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Nuts and Bolts of Confession

Why Confess Our Sin:

The glory of Jesus is at stake in our lives. Glory is the revealing of how great Jesus is. This is at stake in two ways, when we choose not to confess our sins.

  1. By sinning, we have said something else is more valuable than Jesus. We have chosen it rather than trusting, loving, obedience to Him. Confessing our sin to Him and others is saying this is not true. We were wrong, that which we hoped to attain in our sin is not better than Jesus.
  2. Confessing our sin proclaims that Jesus’ death and resurrection is sufficient for our forgiveness. Because of this we can be transparently honest with God and others. To withhold confession of sin is to say that Jesus did not accomplish what He intended to accomplish on the cross, the forgiveness of our sins. To withhold confession of our sin is to say that Jesus did not actually give us His righteous obedience as our own in His obedience and resurrection.

If we do not confess our sin to God and close friends in our church body, we are saying that our sin is better than Jesus, and that His death and resurrection is not sufficient for our forgiveness. He is better. We are completely and finally forgiven by faith in His life, death, and resurrection.

Confessing sin is like a deep refreshing breath because things are set right: Jesus, again, is declared the most wonderful thing in your life.

How to Confess Our Sins:

There are many ways to confess sins, below is one biblical pattern I have found helpful. We are sinful people, doing sinful things. In the confession of sin, we must address both realities.

  1. Confess the action of your sin specifically (“doing sinful things”). Confess the what of your sin. Think through your day, or after the immediate circumstance of sin, to confess the tangible details. I have found writing the specifics of my sin helpful in honestly facing my reality, receiving forgiveness, and moving towards joyful obedience.

    Write it: What have you done? What have you not done? What did you say or not say? What did you think? What did you desire? How did you react? What have you loved? How have you treated others? How have you treated God? How have you used your time? How have you viewed people? How have you interacted with those who are far from God?

  2. Confess the motive of your sin honestly (“sinful people”). Confess the why of your sin. Sin sprouts from a distrust or undervaluing of God. Think and pray through why you have done, or not done, these things. Where do you not believe the good news of Christ? Where is He not enough for you?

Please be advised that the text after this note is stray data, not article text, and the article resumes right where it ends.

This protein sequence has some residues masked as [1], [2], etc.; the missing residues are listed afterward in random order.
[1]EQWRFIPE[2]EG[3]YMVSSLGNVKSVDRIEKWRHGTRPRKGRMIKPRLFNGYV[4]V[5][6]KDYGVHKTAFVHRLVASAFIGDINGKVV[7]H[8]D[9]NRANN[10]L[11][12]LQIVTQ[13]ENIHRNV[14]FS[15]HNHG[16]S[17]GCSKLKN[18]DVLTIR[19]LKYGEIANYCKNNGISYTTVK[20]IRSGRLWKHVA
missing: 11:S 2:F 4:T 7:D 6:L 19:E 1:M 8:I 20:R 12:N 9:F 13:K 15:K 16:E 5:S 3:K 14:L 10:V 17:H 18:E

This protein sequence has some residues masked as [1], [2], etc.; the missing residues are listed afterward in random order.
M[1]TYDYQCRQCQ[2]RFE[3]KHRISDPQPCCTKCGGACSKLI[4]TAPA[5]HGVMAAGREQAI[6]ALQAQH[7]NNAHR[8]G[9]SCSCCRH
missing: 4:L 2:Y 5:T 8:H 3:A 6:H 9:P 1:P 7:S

Ex. I found myself angry with my kids, especially when other areas of my life where more tense or out of control. Over time I realized through confessing this action, why I was short tempered with them. I felt like I deserved full and immediate response. I did not believe the gospel, that I actually deserve the full and immediate wrath of God, hell and judgment. Yet, I have been rescued by grace. I don’t deserve anything; my motivations were off and self seeking. This led to confessing my anger (what) and my entitlement (why) and living in grace motivated obedience to patiently love and shape my children. Now when a screaming 3yr old wakes me up at 2am, I often remind myself that this precious (loud) child is much more than I actually deserve, which is hell.

To Whom Should I Confess:

There is one Mediator between God and men/women, Jesus Christ. Therefore, we must confess our sins to Christ (Heb 4.14-16). Though we are totally forgiven once for all in Jesus’ death, dishonesty in our relationship (unconfessed sin) hinders the enjoyment and influence of Christ in our lives.

James 5.16 and Matthew 5.21-24 commands us to confess our sins to each other, restoring relationship, health and wholeness to that which was broken by our sinful actions. We must restore relationship with those we have wronged, confessing the what and why of our actions and motivations.

We must confess to Christ and those we have sinned against. It also is wise to confess sins to someone in your church body (immediate context) with whom you have an ongoing friendship.

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